Syndicates represent the artists and facilitate the publication of comic strips in daily and Sunday newspapers across the country. Cartoonists were known to work against tight deadlines, often hand-delivering the original artwork to the production departments of such syndicates as King Features and the Newspaper Enterprise Association.
(left) Frank Bolle, Encyclopedia Brown (1979) pen and ink on paper
Gag cartoonists, who made single-panel cartoons with a caption, usually made weekly rounds to sell their work to such magazines as The New Yorker, The Saturday Evening Post, Esquire, Playboy, Argosy, Colliers, and True. They would take an early train into Manhattan for “look day,” usually a Wednesday, visiting the highest-paying publishers first!
At these meetings, the cartoon editor would flip through the portfolio of penciled roughs, maybe selecting one or two of the artist’s ideas to consider publishing.
After Chic's death, the strip passed to his son, Dean Young. Popular comic strips were often passed to new artists—rather than discontinued—when the originator retired or died. Dean continues to write the script, collaborating with artists including Westport-based Stan Drake, who drew the strip from 1984-1997.
Stanley Albert Drake and Dean Young, Blondie (1965), pen and ink on paper.
In 1979—after the success of the Broadway musical Annie—another Westport-based cartoonist, Leonard Starr (1925-2015), revived the Annie strip, and continued drawing it through 2000.
(background image) Leonard Starr, Annie (1984), pen and ink on paper
Original "Annie" comics and a selection of other cartoons were exhibited at Long Lots Elementary School for the student production of the musical Annie Jr.
"Mary Perkins, On Stage"
Leonard Starr's comic strip "Mary Perkins, On Stage" followed the career and adventures of a Broadway actress. It ran from 1957 through 1979, and won numerous awards from the National Cartoonists Society. Starr moved to Westport in 1970, and worked alongside Stan Drake in a second-floor studio a few doors down from Max's Art Supply. Another renowned cartoonist, John Prentice ("Rip Kirby"), worked across the hall.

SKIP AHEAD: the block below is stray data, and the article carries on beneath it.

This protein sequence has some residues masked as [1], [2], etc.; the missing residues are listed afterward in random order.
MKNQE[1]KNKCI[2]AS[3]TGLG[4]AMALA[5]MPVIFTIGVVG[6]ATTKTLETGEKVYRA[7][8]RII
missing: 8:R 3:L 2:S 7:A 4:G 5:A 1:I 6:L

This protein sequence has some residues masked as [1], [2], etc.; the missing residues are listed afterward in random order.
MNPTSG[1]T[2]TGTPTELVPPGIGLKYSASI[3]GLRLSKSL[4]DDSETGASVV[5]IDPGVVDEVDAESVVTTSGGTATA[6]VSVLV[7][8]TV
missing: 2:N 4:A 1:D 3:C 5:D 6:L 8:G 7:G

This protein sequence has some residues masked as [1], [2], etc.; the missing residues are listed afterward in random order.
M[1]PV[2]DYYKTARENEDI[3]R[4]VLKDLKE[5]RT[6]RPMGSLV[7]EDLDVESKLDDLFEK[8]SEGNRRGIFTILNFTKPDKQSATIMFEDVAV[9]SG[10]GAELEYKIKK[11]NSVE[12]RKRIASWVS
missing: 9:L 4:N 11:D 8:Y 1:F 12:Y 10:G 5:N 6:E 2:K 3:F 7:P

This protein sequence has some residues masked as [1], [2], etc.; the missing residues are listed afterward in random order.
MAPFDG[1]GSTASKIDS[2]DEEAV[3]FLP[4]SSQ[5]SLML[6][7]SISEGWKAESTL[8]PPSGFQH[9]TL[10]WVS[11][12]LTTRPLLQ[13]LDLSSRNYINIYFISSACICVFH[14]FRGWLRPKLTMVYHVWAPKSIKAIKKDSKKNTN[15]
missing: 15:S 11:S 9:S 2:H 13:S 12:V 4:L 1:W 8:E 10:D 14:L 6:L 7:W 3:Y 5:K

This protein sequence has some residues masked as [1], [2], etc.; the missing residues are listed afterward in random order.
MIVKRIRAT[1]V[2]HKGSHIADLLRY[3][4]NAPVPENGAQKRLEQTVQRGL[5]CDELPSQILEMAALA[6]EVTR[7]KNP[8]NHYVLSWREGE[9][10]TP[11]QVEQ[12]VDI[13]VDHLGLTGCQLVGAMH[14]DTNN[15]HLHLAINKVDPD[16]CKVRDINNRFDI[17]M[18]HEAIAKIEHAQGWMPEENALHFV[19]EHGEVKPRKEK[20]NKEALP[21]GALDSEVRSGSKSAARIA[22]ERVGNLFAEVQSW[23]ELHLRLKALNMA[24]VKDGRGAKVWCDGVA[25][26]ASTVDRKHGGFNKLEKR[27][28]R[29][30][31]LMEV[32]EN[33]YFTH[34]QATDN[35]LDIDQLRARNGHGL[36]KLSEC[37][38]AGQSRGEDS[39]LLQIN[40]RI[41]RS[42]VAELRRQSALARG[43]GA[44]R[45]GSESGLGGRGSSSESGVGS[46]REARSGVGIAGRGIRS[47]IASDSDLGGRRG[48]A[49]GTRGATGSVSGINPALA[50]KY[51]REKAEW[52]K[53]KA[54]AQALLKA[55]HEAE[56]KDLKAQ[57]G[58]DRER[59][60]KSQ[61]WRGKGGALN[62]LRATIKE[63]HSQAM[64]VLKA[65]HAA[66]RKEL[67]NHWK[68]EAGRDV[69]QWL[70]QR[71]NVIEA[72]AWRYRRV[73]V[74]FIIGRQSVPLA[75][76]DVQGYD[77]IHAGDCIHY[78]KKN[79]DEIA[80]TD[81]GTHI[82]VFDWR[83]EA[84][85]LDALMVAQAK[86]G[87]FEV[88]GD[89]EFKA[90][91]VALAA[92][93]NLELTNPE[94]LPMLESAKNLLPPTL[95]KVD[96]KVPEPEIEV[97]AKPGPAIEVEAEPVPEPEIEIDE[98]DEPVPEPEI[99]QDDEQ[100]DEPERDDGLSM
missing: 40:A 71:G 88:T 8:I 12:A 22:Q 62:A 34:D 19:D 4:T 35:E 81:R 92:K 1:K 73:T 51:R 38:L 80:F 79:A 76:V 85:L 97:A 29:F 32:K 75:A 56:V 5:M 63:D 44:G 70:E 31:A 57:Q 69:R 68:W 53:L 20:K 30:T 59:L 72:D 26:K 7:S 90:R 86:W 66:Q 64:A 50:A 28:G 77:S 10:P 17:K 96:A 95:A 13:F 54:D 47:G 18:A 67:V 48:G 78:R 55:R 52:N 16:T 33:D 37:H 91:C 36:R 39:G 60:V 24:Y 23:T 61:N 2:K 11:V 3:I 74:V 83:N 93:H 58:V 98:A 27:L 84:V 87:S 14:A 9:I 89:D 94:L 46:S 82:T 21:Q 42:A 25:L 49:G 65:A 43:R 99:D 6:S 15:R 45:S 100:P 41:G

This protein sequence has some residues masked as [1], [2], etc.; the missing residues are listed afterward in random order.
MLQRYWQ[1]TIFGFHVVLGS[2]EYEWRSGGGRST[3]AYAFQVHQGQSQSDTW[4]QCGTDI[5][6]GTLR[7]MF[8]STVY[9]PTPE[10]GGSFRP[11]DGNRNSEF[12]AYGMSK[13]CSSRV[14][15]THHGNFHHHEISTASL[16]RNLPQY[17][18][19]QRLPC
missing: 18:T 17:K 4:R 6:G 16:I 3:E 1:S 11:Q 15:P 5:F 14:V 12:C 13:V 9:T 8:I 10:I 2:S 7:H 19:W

"The Heart of Juliet Jones"
Stan Drake created "Juliet Jones" in 1953 and continued working on the strip through 1989. He moved to Westport in 1960 joining a thriving community of cartoonists and illustrators. Among his friends in town was Curt Swan (1920-1996), artist of the "Superman" comics for three decades.
Bud Sagendorf (1915-1994) started his cartooning career as a teenage assistant to "Popeye" creator E.C. Segar. Sagendorf eventually took over the "Popeye" comic books and strips, and settled in Westport in the 1940's. Cartoon artists were often commissioned to draw humorous advertisements for local charity drives, such as the Red Cross or United Way.
"Amy" and "Henry"
Jack Tippit (1923-1994), known for drawing the syndicated comic strips, "Amy" and "Henry," also lived in Westport and served as the editorial cartoonist for the Westport News. He helped Mort Walker (1923-2018, creator of "Beetle Bailey") found the Museum of Cartoon Art in 1974. "Henry" was later drawn by another renowned local cartoon artist, Dick Hodgins (1931-2016).
Gill Fox (1915-2004), is described as a "jack-of-all-trades" for his work across the many genres of cartooning, including syndicated strips, comic books, gag panels, advertising, illustration, animation, political cartooning, caricature and sports. His "Side Glances" was the longest-running single-panel newspaper cartoon, which he drew from 1962-1982. Fox drew political cartoons for the Fairfield Citizen, and lived nearby in Redding CT.
"Dear Fellow Globetrotter...."
Alice Harvey Ramsey (1895-1983) was one of the first cartoonists for The New Yorker, starting her work for the magazine in 1925. She created three covers for The New Yorker, and was among a number of women making cartoons and illustrations for the publication during its early days. After living in New York and Bridgeport, she moved to Westport with her family in 1929.
For aspiring cartoonists, the Westport-based Famous Artists School began offering a correspondence course in 1956. Students received three large binders of lessons, created by luminaries of the art form such as Whitney Darrow Jr., Rube Goldberg, Al Capp and others. Completed assignments were mailed in to the school for feedback.
The proud tradition of creating comics and cartoons continues today among Westport Public School students, including in the formal art curriculum, in extracurricular clubs, and as individual pursuits.
At the middle-school level, the Bedford Comic Book Club meets weekly, and produces an annual comics magazine of student work.
"Our Bedford Students have used their comic creations as vehicles for self discovery to safely travel the uncharted waters of life in, as they find out more about themselves and the ever changing world around them." —Club director and BMS art teacher, Mark DeRosa
All photos are from Westport Public Art Collections, except: Grace Kennedy cartoons courtesy of the artist; BMS student work courtesy of Mark DeRosa; Annie photo courtesy of Dianna Betit; Stan Drake photo via Wikimedia Commons; Mel Casson photo King Features via https://westportnow.com/index.php?/v2/comments/20384/